16. Look for a wedding ring embedded in the concrete in line at “The Haunted Mansion.” It’s said that it belongs to the hanging bride you see in the stretching room and attic scenes on the ride.
17. Toy Story characters used to drop to the ground when guests yelled, “Andy’s coming!” but the practice has been discontinued for safety reasons.
18. It took an act of Congress to install the Presidential Seal in the “Hall of Presidents” attraction. There are only three seals: one in the Oval Office, one in the hall containing the Liberty Bell, and one in the “Hall of Presidents.”
19. There’s a Galactic Communication Network phone in Tomorrowland that plays messages from around the galaxy.
Some of the messages the phone plays:
“Earth’s Crust Pizza! We deliver anywhere in the solar system in less than two lightyears or your order is free. Can you hold please? Thanks for holding. I had to take that incoming call from Saturn, because they hardly ever give us a ring!”
“Hiya, babe, it’s your agent, Johnny Jupitor. You called? Anyway, I gotta call you right back. I’m in a meeting with my number one client— er, I mean, my number TWO client, Sonny Eclipse. You’re always number one in my book, baby. You know that. Let’s do lunch! Oooh, look at the time! Gotta fly!”
“This is Tomorrowland News Networks Corona Borealis with your local time and weather. As always, it’s going to be a great, big, beautiful tomorrow, and at the tone, the time will be now.”
20. The futuristic palm trees in Tomorrowland actually fold up at dusk, and unfold at dawn.
21. Epcot was originally designed to be a model community and home to 20,000 residents. You can still see a diorama for Walt Disney’s vision on the “PeopleMover” ride.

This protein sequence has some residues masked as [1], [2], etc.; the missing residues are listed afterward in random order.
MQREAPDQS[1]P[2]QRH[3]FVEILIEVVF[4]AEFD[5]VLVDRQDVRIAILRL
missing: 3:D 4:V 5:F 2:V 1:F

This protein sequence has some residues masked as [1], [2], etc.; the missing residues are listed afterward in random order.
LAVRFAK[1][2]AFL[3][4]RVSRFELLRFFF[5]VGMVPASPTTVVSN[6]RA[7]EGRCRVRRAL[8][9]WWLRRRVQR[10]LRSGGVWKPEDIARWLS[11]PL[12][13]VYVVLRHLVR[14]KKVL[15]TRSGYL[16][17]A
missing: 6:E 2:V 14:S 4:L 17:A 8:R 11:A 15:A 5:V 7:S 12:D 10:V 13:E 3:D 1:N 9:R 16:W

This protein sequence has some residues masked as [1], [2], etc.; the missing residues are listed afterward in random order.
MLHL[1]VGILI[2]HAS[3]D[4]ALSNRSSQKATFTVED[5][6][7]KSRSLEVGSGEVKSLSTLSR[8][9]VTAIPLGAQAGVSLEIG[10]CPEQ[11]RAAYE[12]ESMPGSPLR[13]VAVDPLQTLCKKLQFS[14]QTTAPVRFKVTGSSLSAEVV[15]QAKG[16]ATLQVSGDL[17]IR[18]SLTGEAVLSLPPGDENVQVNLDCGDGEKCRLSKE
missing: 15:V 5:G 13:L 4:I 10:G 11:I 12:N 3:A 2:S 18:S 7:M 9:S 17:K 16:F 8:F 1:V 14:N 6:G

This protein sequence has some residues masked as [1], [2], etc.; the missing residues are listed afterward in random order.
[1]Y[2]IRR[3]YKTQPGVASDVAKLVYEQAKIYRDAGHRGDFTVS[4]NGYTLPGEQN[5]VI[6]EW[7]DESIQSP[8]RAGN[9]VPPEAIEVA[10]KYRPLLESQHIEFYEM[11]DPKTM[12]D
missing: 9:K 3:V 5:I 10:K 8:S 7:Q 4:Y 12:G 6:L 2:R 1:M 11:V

22. There is a secret basketball court for staff in the upper third of the Matterhorn ride at Disneyland.
23. The World Showcase at Epcot may seem full, but there’s actually room for eight additional countries.
24. The 1982 book Epcot Center: A Pictorial Souvenir lists Israel, Equatorial Africa, and Spain as potential pavilions.
25. In the United Kingdom pavilion, the Rose and Crown got its name from the two most common words found in pub names in the United Kingdom.
26. The massive castle structure behind the German pavilion at EPCOT was meant to house a boat ride that simulated a trip down the Rhine River.
27. The aquarium in “The Seas” is so large that the “Spaceship Earth” sphere can fit inside it.
28. You can see a dragon on the signs for Animal Kingdom, and a dragon’s head hanging above the front gates. They were there to represent a scrapped area called Beastly Kingdom, which was going to be dedicated to mythical animals.
29. On the “Dinosaur” ride in Animal Kingdom, there are three pipes in the queuing area with chemical formulas printed on them. The formulas on the pipes are for ketchup, mustard, and mayonnaise.
The formula on the red pipe is for ketchup, the formula on the yellow pipe is for mustard, and the formula on the white pipe is for mayonnaise. The pipes are left over from the original McDonald’s sponsorship of the ride.
30. The 14-story “Tree of Life” in the middle of Animal Kingdom is actually an old oil rig.
Engineers found that an oil rig’s ability to hold up against hurricane-strength winds made it ideal for the internal structure of the attractions.
31. The airplane in the Casablanca scene in “The Great Movie Ride” is actually the front half of the crashed airplane on the “Jungle Cruise” ride.
32. If you look closely at the hieroglyphics in the Indiana Jones sections of the “The Great Movie Ride,” you’ll see Mickey and Donald, and C-3PO and R2-D2.